Advice

Preparing Customer Service Agents for the Self-Service Age

As artificial intelligence makes customer service automation more capable, flexible and human-like, employees’ roles will change. In the contact center, representatives will handle more complex questions that require knowledge, patience and innovation. To answer these challenges, companies will need to keep morale strong, improve employee engagement and upgrade agent skills.

Employee Engagement: Keeping Experienced Agents Longer

To handle more complicated tasks, contact center teams have to develop deep and broad knowledge of products, customers and processes. That takes time. Consequently, it’ll be crucial to keep experienced agents happy and engaged so they don’t look for greener pastures.

 

Promotion opportunities

After wages and job security, McKinsey research suggests that promotion opportunities play the biggest role in retaining call center employees. Encourage people to stick around by offering several paths for advancement, such as senior agent, training agent, team lead, or management.

 

Community

Having friends and a sense of belonging helps people find pleasure and dissolve stress. Hold social events to build rapport and offer comfortable common areas where agents can relax and chat on breaks.

 

Décor

Interestingly, uplifting décor, such as motivational posters, colorful art and greenery, can improve productivity and engagement. Fill in barren walls and bleak corners with something beautiful or let employees decorate with their favorite images.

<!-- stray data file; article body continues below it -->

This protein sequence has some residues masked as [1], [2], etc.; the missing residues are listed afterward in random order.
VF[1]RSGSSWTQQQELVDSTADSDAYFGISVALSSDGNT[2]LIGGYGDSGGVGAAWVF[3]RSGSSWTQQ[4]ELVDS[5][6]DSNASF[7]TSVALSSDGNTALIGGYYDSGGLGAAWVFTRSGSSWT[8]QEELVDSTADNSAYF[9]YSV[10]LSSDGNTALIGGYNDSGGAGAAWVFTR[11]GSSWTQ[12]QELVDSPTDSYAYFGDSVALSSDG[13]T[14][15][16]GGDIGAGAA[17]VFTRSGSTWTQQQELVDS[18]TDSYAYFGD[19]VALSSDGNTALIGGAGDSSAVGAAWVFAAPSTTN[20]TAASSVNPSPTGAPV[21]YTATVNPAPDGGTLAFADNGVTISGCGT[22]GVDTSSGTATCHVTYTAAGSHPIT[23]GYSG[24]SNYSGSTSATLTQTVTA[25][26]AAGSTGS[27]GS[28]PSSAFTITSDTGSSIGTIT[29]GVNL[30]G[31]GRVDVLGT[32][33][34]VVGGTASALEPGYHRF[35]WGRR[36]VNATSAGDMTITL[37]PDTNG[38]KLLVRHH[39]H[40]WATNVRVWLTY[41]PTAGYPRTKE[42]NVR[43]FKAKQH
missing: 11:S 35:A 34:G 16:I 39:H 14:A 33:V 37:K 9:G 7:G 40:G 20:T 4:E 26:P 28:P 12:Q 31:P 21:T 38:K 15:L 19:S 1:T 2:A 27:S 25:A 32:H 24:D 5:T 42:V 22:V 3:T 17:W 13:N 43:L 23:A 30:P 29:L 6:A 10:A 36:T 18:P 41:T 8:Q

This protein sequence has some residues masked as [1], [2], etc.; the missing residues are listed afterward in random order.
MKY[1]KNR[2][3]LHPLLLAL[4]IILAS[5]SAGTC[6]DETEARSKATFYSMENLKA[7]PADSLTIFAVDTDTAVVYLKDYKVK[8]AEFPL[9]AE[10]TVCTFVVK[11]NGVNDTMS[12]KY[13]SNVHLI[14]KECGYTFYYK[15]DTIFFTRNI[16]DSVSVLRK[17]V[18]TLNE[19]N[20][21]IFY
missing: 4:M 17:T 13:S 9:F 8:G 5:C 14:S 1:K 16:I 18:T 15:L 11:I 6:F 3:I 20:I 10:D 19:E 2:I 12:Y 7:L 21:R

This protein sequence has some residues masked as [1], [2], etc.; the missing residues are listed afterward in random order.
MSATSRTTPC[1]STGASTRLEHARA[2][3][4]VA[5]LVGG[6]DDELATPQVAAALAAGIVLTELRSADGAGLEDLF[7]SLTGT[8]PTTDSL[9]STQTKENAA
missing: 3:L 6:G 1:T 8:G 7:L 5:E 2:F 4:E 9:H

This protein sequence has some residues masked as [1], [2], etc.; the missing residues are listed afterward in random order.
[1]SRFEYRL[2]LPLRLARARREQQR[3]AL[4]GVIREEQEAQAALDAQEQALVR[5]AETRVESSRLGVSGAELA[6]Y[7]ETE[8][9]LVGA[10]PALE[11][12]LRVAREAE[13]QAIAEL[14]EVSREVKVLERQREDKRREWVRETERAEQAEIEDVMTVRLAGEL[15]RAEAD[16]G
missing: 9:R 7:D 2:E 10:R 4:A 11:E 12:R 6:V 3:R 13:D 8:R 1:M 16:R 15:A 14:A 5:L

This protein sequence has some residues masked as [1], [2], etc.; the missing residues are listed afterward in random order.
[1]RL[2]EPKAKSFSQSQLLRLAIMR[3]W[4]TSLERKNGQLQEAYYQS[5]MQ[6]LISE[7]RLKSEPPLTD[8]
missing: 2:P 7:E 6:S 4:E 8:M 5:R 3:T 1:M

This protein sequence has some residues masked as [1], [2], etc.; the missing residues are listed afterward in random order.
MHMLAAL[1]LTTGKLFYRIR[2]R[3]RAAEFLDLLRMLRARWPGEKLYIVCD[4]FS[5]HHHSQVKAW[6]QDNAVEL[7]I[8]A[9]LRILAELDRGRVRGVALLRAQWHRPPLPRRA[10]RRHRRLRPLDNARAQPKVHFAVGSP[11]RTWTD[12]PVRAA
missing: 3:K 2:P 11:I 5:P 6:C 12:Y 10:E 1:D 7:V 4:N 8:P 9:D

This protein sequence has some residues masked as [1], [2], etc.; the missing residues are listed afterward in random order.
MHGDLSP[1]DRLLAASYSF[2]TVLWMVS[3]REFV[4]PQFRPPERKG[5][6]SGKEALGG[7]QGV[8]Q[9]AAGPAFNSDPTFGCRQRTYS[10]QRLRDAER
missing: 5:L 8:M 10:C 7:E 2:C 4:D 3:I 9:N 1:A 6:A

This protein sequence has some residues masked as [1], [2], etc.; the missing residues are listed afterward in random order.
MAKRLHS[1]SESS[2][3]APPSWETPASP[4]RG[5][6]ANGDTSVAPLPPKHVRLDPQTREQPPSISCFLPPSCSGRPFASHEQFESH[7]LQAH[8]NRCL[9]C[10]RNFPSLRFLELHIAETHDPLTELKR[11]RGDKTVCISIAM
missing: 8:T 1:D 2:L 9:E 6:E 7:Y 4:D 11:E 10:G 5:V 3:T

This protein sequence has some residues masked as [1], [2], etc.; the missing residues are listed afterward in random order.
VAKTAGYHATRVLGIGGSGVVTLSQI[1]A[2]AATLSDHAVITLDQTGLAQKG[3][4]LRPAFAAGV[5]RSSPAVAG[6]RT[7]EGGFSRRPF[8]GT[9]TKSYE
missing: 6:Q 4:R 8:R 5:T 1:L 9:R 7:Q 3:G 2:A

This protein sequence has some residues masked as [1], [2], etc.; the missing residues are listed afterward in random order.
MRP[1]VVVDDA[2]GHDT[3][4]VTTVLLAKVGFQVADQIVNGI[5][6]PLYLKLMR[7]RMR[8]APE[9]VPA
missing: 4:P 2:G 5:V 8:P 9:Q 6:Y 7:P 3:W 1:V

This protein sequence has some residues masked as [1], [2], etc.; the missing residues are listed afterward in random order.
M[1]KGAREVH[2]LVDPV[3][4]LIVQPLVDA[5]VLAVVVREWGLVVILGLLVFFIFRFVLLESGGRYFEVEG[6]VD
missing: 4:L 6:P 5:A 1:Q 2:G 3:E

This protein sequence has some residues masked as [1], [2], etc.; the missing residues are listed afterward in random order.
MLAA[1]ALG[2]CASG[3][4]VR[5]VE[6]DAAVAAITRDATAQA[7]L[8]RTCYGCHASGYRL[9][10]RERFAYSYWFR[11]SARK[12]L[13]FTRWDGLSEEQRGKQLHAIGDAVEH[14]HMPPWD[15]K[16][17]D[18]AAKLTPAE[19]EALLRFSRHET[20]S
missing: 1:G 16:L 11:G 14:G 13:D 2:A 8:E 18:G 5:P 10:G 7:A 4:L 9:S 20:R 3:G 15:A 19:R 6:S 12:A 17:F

Mission

A sense of mission gives people the perspective and energy to look beyond current frustrations. Ensure your team recognizes their efforts as part of a worthy purpose, such as developing loyal customers, educating consumers, helping people get healthy, or contributing to caller success.

 

Team huddles

Agents face stress and frustrations every day, so you need to work continuously to keep them engaged. Team huddles, quick meetings that reinforce mission and celebrate accomplishments, will keep people focused on the positive.

 

Performance: Giving Agents the Skills They Need

No amount of happiness can make up for a lack of skills and knowledge. As agents tackle trickier customer issues, they’ll need excellent training and resources as well as soft skills like communication and collaboration.

 

Training

With today’s pace of change in customer expectations, products and technology, contact centers can no longer view training as a single event. Agents need to embrace continuous learning with managers’ support.

New technologies can help. For example, microlearning reinforces basic knowledge and virtual reality provides a safe place to practice high-level abilities like problem solving and empathy.

 

Collaboration

Harvard Business Review research found that contact centers with collaborative teams performed 50% better than average groups on customer effort, customer satisfaction and productivity. They made fewer mistakes, as well.

Giving your group tools like chat rooms and personal messaging will help them develop collaborative working relationships. It’s a good idea to train agents on these skills as well.